Common core comes into effect

Common core comes into effect

Michealla Foules

The bubble-in method in testing is what students are accustomed to.

The answer is either A, B, C, or D. If stuck, the other way out is eenie, meenie, miney, moe.

However, students will no longer be able to use this method as a last resort.

Next year, schools across the nation, including California, will be shifting to a new set of standards called Common Core. These standards will be applied from the start of kindergarten to the end of high school.

These new standards have designed lessons in the core subjects — math, English, history, and science — to make students think more critically.

As a result, the traditional scantron tests will no longer exist, and student summatives will be mostly free response that will be done on computers.
Multiple-choice questions give students the chance to luckily pick the right answer, to guess without showing any work or process in aspects to a math question.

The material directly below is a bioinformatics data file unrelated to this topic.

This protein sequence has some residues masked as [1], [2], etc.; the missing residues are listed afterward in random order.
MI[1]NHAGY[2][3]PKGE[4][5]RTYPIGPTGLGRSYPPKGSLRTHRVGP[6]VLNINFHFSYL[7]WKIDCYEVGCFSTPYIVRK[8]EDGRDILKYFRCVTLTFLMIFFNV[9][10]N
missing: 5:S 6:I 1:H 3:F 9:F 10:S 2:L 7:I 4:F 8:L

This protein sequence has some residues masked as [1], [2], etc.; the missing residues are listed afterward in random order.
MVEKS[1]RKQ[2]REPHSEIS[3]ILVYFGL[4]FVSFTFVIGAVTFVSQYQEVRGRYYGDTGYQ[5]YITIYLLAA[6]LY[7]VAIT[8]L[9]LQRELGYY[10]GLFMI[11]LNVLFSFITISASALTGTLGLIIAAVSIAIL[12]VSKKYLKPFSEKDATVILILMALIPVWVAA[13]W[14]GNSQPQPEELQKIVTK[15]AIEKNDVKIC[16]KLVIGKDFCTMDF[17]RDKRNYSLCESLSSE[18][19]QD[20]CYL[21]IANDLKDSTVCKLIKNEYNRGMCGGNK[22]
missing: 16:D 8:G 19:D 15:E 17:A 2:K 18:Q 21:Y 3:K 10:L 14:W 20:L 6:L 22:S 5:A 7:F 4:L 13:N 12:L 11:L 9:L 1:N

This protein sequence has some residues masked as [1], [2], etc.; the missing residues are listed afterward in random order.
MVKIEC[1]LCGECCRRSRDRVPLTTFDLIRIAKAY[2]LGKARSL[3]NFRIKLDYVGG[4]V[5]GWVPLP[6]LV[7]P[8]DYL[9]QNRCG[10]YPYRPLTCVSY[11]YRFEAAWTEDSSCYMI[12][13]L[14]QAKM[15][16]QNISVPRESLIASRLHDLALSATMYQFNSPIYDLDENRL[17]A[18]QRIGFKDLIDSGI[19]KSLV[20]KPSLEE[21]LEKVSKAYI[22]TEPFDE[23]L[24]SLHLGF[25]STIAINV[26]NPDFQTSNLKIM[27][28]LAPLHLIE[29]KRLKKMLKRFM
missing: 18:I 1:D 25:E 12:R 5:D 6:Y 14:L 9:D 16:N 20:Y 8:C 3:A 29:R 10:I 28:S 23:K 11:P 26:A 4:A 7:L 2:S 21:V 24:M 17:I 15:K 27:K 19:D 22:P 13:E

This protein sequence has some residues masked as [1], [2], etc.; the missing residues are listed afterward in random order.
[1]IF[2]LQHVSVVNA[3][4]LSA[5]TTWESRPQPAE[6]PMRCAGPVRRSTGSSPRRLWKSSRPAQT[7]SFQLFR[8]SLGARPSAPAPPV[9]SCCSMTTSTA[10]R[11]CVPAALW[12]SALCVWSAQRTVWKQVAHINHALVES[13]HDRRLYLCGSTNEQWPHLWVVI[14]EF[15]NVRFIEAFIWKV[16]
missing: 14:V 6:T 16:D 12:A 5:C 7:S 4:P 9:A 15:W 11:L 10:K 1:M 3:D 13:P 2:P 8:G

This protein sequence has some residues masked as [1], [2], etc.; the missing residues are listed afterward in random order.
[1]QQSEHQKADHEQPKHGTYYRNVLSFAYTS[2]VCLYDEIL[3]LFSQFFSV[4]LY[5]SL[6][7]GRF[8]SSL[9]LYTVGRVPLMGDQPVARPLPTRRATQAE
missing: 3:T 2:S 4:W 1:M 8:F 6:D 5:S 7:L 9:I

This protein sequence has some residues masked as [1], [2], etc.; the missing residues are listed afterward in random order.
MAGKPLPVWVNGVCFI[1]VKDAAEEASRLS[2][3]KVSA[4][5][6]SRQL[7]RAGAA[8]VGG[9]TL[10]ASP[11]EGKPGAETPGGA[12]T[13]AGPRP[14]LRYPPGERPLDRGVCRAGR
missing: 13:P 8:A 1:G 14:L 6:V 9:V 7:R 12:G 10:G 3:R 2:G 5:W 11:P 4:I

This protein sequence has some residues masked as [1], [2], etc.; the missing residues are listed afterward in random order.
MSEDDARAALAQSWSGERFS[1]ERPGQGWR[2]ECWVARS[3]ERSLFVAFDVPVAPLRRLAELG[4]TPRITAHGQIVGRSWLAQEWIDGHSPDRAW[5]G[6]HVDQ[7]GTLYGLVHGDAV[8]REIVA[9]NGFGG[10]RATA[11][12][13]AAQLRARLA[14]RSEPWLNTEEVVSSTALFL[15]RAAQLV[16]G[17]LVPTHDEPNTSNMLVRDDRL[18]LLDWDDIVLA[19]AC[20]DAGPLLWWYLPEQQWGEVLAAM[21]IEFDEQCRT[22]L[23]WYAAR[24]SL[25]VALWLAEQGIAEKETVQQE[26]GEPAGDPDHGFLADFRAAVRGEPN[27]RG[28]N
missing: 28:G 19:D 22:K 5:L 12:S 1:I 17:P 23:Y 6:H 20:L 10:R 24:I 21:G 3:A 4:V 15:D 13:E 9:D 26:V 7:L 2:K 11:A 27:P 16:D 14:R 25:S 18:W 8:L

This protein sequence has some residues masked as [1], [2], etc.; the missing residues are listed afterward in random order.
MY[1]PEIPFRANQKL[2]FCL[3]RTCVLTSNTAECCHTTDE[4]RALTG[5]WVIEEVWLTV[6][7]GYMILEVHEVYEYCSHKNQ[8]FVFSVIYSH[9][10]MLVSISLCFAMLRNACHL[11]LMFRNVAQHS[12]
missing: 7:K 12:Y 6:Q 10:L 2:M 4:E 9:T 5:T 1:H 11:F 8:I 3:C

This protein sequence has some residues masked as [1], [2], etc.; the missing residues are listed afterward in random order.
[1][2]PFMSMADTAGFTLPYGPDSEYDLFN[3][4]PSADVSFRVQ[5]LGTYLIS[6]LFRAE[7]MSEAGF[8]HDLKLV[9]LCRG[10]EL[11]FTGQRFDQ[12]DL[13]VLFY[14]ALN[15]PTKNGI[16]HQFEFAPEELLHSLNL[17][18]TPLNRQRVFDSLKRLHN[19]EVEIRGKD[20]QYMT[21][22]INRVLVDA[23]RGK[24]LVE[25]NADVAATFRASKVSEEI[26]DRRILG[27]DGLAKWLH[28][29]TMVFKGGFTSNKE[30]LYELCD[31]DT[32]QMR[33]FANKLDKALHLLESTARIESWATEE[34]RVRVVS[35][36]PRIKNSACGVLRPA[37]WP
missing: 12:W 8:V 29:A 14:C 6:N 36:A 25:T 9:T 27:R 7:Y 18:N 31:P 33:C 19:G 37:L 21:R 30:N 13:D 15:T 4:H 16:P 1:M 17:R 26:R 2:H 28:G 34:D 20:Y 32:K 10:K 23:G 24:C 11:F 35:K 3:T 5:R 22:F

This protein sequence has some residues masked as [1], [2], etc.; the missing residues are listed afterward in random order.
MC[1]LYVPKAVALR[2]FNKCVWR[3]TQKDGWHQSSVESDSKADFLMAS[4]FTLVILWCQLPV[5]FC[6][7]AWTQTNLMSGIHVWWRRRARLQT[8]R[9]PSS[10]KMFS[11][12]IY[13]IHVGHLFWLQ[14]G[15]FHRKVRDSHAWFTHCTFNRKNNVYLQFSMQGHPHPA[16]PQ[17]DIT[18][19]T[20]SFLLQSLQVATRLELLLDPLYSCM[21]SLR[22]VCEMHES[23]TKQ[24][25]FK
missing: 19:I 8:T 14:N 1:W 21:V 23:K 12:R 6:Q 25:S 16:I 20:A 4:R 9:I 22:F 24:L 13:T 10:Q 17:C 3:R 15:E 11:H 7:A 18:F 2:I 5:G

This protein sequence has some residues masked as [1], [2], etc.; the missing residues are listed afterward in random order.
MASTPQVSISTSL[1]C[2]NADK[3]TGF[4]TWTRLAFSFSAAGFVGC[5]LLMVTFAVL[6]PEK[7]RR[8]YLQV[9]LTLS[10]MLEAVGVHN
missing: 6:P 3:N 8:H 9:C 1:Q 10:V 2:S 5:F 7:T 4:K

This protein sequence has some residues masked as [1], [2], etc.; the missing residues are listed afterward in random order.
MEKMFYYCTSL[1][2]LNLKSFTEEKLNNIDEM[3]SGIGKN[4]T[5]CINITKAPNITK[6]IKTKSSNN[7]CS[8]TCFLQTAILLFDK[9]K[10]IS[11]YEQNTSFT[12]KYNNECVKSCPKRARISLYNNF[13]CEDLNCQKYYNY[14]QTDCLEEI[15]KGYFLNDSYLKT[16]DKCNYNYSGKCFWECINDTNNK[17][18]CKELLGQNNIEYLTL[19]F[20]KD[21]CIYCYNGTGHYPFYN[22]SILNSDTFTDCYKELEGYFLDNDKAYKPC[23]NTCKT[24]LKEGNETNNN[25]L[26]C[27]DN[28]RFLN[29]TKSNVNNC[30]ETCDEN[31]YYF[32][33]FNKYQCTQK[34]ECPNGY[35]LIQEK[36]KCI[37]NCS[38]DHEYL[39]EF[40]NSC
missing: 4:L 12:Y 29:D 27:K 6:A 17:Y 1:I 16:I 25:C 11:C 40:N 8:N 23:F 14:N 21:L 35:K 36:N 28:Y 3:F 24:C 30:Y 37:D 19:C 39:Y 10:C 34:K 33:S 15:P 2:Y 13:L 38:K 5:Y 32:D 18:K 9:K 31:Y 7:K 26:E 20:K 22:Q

“I think the type of testing they’re going to use will ultimately be a good thing,” Kathy Sady, math teacher, said. She has already incorporated some of the new methods into her lessons. “I’ve been easing into it.”

Sady’s tests are also free response type questions for students to show how formulas are used to get the answer. She says it is important that kids can apply math to real world situations.

English teachers have also practiced some Common Core standards.
Recently Victoria Marinelli’s class have completed a project where students were assigned a country to research.

Another English teacher, Samuel Pope, had his students simulate a delegate of a country and help their country prosper.

“The work we do isn’t necessarily harder,” sophomore Celine Lopez said. “It just requires you to think more and put more effort into your work.”

Another drastic change brought by the Common Core standards is the replacement of the yearly California Standardized Test. In place of the CSTs, there will be a summative test taken in the 11th grade covering material from the beginning of freshman year. The test is designed by the Smarter Balanced Assessment Consortium who are in charge of developing these “next-generation assessments” based off of the Common Core standards.

For more information about this organization and their mission, visit